In other words: We’ve come a long way, baby, but as “Vibrator Nation” and “Buzz” make clear, we still may not be coming enough.

Complete Article HERE!

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How to Design Sex Toys for People with Disabilities

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People with disabilities, and disabled women in particular, find that their needs are rarely considered when it comes to sex toy design.

The Eva vibrator is designed to be hands-free.

By Lux Alptraum

[O]ver the decades, vibrators have gone from a dirty little secret to a device regularly acknowledged as a woman’s best friend, with everyone from Cosmo to Oprah touting the benefits of sex toys. But there’s one class of people who rarely get featured in these visions of sexual ecstasy: the disabled.

Often incorrectly assumed to be lacking in sexual desire, people with disabilities, and disabled women in particular, find that their needs are rarely considered when it comes to vibrator design.

At least one company is trying to change that. Tantus, an eighteen-year-old company known for its high quality silicone dildos, recently launched a crowdfunding campaign for the Rumble, a device billed as “a vibrator to please every body.” For founder Metis Black, who sees sexuality as a human right, creating a product that can be pleasurably used, regardless of physical ability, is a central part of the company mission. As the Rumble’s campaign copy makes clear, “being less able-bodied does not diminish your sexual needs, wants, or desires.”

What, exactly, does an accessible vibrator look like? According to Black, the majority of the product’s accessibility lies in the details of its design. The Rumble is incredibly lightweight, and truly ergonomic—so it’s comfortable to hold, without putting much strain on the hand. Black also claims that it’s well balanced enough that it can be stabilized even if the user is unable to grip it in a fist. “It holds your hand,” she says, rather than requiring your hand to do all the work.

But will the Rumble actually meet the needs of the disabled and horny? I reached out to disability activist Karolyn Gehrig to find out. Overall, Gehrig thinks that Tantus is on the right track. “Anything that’s designed with an eye to being as ergonomic as possible and as accessible as possible is going to reach more people and be better for a larger of people,” Gehrig said.

Of course, that doesn’t mean that this device (or, really, any device) is likely to be accessible for all people. Gehrig, who has Ehlers-Danlos syndrome, finds that toys with intense vibrations can hurt her hands. When she uses her Magic Wand, merely holding the toy can cause the joints in her hand to slip out of place. And though the device’s completely removable attachments are good from a sanitation perspective, they might pose problems for people with arthritis, or others whose disabilities limit the range of motion in their hands.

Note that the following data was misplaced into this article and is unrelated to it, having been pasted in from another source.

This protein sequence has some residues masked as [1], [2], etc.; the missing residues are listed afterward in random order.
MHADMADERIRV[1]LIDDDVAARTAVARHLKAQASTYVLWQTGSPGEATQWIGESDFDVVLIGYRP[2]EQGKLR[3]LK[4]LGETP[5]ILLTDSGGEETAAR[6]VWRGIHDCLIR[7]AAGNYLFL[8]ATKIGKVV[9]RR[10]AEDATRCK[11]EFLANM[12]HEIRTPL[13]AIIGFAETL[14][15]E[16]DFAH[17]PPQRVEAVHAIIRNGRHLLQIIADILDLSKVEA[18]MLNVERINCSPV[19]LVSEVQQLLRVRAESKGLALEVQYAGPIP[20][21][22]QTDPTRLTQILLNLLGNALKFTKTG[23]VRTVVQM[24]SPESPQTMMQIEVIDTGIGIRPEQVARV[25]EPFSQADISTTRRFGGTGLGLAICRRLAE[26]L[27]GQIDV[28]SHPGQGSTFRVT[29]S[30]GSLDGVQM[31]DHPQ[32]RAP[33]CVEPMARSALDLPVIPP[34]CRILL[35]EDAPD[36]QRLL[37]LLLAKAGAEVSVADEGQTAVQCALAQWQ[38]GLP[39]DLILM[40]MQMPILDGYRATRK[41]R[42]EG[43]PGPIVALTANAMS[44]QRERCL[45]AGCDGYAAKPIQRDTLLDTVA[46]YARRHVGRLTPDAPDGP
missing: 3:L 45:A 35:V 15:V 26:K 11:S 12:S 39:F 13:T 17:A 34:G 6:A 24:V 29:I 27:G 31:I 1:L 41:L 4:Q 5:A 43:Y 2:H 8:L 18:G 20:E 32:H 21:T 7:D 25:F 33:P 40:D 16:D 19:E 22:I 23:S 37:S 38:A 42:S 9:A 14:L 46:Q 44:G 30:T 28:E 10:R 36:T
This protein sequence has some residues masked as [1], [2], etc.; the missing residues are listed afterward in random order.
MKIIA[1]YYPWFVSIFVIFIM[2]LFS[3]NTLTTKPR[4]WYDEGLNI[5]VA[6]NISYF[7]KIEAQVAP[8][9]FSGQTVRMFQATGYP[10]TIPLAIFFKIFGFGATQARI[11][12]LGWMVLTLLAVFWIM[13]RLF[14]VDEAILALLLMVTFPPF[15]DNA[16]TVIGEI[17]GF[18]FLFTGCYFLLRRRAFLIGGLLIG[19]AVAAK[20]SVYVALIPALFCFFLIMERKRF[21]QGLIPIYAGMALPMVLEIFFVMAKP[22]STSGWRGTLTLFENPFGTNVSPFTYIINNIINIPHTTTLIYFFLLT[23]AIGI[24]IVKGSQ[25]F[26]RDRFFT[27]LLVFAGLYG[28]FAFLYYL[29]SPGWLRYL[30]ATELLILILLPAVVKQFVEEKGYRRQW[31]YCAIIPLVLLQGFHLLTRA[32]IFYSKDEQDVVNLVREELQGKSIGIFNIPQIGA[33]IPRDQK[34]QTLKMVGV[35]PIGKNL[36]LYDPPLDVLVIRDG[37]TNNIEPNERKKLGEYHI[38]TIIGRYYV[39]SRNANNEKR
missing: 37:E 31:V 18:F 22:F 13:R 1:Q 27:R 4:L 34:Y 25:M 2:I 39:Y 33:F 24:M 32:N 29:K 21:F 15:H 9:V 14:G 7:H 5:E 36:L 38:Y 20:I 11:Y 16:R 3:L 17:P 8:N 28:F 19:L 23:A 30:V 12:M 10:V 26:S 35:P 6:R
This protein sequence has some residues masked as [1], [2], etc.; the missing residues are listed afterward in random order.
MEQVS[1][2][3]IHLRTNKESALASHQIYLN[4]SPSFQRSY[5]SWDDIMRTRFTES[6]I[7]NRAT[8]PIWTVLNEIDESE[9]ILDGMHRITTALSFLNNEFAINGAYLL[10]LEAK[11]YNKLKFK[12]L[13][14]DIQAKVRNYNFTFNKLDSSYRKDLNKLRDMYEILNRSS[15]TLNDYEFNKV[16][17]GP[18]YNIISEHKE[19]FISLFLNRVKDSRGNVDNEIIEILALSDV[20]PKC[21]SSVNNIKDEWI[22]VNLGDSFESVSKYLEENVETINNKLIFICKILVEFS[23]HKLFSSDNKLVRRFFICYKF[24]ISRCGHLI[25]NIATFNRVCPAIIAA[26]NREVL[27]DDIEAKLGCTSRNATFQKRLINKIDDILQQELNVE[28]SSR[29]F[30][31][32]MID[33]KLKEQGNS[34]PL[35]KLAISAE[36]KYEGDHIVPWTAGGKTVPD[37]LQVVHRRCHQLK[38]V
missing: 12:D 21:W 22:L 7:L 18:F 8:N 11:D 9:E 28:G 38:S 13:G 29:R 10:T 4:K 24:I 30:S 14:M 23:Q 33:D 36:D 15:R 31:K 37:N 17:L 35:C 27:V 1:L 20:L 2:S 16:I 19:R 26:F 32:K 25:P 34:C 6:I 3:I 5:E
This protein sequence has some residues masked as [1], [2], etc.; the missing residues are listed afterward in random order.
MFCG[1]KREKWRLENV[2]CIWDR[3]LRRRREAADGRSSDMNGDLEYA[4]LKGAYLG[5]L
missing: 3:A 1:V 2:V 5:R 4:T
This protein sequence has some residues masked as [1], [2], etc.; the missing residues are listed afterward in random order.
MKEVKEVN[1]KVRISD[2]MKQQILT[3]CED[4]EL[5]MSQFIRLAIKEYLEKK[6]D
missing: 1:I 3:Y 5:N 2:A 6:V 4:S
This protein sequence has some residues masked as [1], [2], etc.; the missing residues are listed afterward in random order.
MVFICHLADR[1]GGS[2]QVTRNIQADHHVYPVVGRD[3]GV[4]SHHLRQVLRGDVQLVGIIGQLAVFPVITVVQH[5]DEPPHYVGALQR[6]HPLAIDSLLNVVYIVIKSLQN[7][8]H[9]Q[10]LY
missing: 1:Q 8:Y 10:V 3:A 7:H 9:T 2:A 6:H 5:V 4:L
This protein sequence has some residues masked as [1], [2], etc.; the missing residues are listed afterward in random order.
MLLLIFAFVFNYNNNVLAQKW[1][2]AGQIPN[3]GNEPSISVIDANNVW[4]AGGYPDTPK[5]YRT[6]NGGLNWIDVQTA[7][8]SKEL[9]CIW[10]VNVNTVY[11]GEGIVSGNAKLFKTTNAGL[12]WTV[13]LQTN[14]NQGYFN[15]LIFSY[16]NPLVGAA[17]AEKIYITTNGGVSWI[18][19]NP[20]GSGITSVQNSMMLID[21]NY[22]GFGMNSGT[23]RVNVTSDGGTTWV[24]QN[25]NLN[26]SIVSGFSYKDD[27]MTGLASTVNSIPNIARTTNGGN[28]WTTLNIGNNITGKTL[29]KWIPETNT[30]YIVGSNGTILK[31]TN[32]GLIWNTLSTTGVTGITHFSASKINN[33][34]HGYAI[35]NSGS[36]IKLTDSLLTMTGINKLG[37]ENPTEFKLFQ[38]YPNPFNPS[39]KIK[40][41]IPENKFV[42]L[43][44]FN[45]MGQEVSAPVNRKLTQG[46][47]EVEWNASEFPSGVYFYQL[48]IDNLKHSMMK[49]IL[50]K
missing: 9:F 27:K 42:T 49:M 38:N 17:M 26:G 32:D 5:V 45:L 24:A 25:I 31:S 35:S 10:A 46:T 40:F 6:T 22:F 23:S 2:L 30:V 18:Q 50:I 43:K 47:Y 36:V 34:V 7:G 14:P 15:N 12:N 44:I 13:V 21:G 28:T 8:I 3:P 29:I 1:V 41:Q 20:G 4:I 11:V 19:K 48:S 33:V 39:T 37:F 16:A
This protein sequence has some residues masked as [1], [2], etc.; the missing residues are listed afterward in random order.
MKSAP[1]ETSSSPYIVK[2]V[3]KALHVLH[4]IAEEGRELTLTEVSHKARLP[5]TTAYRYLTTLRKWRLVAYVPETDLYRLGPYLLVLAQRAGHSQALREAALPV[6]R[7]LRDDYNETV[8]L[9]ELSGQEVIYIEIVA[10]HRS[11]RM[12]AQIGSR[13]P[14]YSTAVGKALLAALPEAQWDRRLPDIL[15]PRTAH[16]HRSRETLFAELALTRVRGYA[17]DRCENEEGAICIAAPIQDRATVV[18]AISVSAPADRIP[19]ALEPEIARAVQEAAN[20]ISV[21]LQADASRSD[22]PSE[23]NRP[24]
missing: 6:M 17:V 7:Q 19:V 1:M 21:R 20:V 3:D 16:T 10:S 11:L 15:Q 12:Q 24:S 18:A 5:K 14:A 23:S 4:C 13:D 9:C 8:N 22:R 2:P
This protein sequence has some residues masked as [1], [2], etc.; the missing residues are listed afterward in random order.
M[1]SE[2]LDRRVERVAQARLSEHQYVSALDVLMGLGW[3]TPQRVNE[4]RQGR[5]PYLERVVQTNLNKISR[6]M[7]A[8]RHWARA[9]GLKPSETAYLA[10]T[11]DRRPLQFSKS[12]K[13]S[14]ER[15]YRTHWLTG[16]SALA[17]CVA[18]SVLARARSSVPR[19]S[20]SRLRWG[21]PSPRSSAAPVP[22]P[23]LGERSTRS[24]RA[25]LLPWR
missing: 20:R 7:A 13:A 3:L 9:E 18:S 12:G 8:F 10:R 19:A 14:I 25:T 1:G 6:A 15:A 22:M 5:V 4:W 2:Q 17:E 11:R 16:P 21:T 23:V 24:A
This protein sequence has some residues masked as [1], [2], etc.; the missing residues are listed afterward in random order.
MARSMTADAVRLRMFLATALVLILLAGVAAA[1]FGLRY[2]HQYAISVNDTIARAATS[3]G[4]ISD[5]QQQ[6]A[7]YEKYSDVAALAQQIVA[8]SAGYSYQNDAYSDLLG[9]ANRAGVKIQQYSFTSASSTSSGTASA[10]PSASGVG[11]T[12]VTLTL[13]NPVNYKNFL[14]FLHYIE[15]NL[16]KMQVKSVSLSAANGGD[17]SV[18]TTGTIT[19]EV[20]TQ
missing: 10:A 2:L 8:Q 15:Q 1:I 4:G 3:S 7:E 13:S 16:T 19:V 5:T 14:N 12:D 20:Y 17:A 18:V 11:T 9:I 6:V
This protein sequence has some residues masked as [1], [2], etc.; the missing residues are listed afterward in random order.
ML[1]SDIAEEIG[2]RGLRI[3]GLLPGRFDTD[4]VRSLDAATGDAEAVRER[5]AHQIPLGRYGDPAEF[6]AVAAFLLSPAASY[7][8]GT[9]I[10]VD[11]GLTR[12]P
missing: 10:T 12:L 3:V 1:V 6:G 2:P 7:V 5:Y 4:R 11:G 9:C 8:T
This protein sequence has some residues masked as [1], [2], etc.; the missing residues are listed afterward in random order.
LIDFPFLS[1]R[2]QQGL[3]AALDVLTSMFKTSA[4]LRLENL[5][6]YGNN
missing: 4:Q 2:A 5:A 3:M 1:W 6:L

Nevertheless, Gehrig’s still glad to know there a vibrator manufacturers thinking about her needs—though she’s not quite convinced that the Rumble’s accessibility is as revolutionary as Black suggests.

“For the most part, sex toys and the sex industry in general are ahead of the curve when it comes to being accessible for people with disabilities,” she said. “I don’t think that [sex toys are] made with that in mind, but when you’re thinking about designing for the body and for pleasure you’re thinking about how to make people feel good. Things are going to conform to the body better.”

As an example, Gehrig brings up Liberator, a line of wedge-shaped pillows and furniture designed to support the body during sex (and enable a whole array of freaky sex positions). Though Liberator wasn’t created with disabled bodies in mind, it’s actually better at providing support than pillows specifically designed to prop up and offer relief to people with disabilities. Because the Liberator is intended to stand up to the high impact of hardcore fucking, it’s much higher quality—and much more comfortable—than products intended for more lightweight activity.

The Eva from Dame Products offers another example of an accidentally accessible product. A small vibrator designed to nestle comfortably between the labia, no hands required, the Eva’s original intent was to offer women away to enjoy clitorial stimulation while having sex with a partner. But the hands-free action that enables the vibe to be easily used during sex also makes it great for those with disabilities. Once the toy is in place and turned on, it doesn’t need to be touched at all.

Whether accidental or unintentional, accessible sex toys remain incredibly important for many people. “I think that toys are really great for people with disabilities in general, because they provide a higher level of stimulation, and that level of stimulation can break through pain and make it easier to achieve orgasm,” Gehrig said.

And from a basic business perspective, making toys that can be used by a larger of group of people just makes sense. “Excluding an entire class of people based on ability or perceived ability just seems strange,” offered Gehrig. As Tantus notes in the Rumble campaign, most of us become less able bodied with the infirmities of age: shouldn’t we all want products that’ll help us achieve mind blowing orgasms even when we’re old, grey, and arthritic?

Complete Article HERE!